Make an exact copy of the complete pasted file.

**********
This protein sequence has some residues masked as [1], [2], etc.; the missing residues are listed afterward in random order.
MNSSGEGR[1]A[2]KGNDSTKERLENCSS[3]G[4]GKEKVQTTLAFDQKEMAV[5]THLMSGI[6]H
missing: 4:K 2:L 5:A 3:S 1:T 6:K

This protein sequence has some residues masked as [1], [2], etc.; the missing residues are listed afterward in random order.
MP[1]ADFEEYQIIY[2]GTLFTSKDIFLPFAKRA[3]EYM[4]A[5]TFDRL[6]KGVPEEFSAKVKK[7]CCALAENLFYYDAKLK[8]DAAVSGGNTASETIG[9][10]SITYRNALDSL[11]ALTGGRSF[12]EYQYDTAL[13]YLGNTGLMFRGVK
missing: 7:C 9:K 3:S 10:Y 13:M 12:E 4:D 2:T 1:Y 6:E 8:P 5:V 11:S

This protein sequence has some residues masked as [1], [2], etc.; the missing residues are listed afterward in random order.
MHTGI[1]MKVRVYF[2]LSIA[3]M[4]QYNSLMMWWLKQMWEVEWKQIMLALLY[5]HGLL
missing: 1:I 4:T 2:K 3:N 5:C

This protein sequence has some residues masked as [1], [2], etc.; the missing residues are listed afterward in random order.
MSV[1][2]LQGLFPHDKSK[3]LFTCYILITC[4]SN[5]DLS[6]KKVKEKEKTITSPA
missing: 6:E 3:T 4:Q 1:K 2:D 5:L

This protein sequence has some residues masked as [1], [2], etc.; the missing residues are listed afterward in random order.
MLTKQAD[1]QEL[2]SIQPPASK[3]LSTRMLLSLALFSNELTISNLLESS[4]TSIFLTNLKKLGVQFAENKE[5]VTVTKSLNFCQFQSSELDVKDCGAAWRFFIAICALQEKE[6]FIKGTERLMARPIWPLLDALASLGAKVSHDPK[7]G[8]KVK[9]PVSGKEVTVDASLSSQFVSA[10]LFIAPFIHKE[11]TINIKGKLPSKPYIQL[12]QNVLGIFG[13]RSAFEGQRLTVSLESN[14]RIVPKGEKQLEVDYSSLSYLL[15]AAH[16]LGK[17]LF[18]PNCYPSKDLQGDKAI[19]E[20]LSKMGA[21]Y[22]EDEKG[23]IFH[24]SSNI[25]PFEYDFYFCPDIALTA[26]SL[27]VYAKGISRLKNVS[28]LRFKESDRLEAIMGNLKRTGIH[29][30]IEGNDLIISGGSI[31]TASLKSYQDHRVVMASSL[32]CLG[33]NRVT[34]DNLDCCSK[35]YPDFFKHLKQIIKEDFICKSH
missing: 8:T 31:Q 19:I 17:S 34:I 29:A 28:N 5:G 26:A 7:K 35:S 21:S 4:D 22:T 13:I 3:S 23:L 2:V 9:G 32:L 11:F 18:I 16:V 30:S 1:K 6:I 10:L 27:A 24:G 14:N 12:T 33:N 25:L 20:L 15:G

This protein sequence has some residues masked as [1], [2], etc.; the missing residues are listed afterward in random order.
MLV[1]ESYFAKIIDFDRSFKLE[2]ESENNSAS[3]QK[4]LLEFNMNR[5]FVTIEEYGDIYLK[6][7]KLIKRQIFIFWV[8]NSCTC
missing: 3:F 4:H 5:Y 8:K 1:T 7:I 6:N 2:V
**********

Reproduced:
This protein sequence has some residues masked as [1], [2], etc.; the missing residues are listed afterward in random order.
MNSSGEGR[1]A[2]KGNDSTKERLENCSS[3]G[4]GKEKVQTTLAFDQKEMAV[5]THLMSGI[6]H
missing: 4:K 2:L 5:A 3:S 1:T 6:K

This protein sequence has some residues masked as [1], [2], etc.; the missing residues are listed afterward in random order.
MP[1]ADFEEYQIIY[2]GTLFTSKDIFLPFAKRA[3]EYM[4]A[5]TFDRL[6]KGVPEEFSAKVKK[7]CCALAENLFYYDAKLK[8]DAAVSGGNTASETIG[9][10]SITYRNALDSL[11]ALTGGRSF[12]EYQYDTAL[13]YLGNTGLMFRGVK
missing: 7:C 9:K 3:S 10:Y 13:M 12:E 4:D 2:T 1:Y 6:E 8:P 5:V 11:S

This protein sequence has some residues masked as [1], [2], etc.; the missing residues are listed afterward in random order.
MHTGI[1]MKVRVYF[2]LSIA[3]M[4]QYNSLMMWWLKQMWEVEWKQIMLALLY[5]HGLL
missing: 1:I 4:T 2:K 3:N 5:C

This protein sequence has some residues masked as [1], [2], etc.; the missing residues are listed afterward in random order.
MSV[1][2]LQGLFPHDKSK[3]LFTCYILITC[4]SN[5]DLS[6]KKVKEKEKTITSPA
missing: 6:E 3:T 4:Q 1:K 2:D 5:L

This protein sequence has some residues masked as [1], [2], etc.; the missing residues are listed afterward in random order.
MLTKQAD[1]QEL[2]SIQPPASK[3]LSTRMLLSLALFSNELTISNLLESS[4]TSIFLTNLKKLGVQFAENKE[5]VTVTKSLNFCQFQSSELDVKDCGAAWRFFIAICALQEKE[6]FIKGTERLMARPIWPLLDALASLGAKVSHDPK[7]G[8]KVK[9]PVSGKEVTVDASLSSQFVSA[10]LFIAPFIHKE[11]TINIKGKLPSKPYIQL[12]QNVLGIFG[13]RSAFEGQRLTVSLESN[14]RIVPKGEKQLEVDYSSLSYLL[15]AAH[16]LGK[17]LF[18]PNCYPSKDLQGDKAI[19]E[20]LSKMGA[21]Y[22]EDEKG[23]IFH[24]SSNI[25]PFEYDFYFCPDIALTA[26]SL[27]VYAKGISRLKNVS[28]LRFKESDRLEAIMGNLKRTGIH[29][30]IEGNDLIISGGSI[31]TASLKSYQDHRVVMASSL[32]CLG[33]NRVT[34]DNLDCCSK[35]YPDFFKHLKQIIKEDFICKSH
missing: 8:T 31:Q 19:I 17:S 34:I 29:A 28:N 5:G 26:A 7:K 35:S 21:S 4:D 22:T 13:I 3:S 23:L 2:V 9:G 32:L 11:F 18:I 16:V 30:S 1:K 6:I 10:L 27:A 24:G 14:N 12:T 33:N 25:L 20:L 15:G

This protein sequence has some residues masked as [1], [2], etc.; the missing residues are listed afterward in random order.
MLV[1]ESYFAKIIDFDRSFKLE[2]ESENNSAS[3]QK[4]LLEFNMNR[5]FVTIEEYGDIYLK[6][7]KLIKRQIFIFWV[8]NSCTC
missing: 3:F 4:H 5:Y 8:K 1:T 7:I 6:N 2:V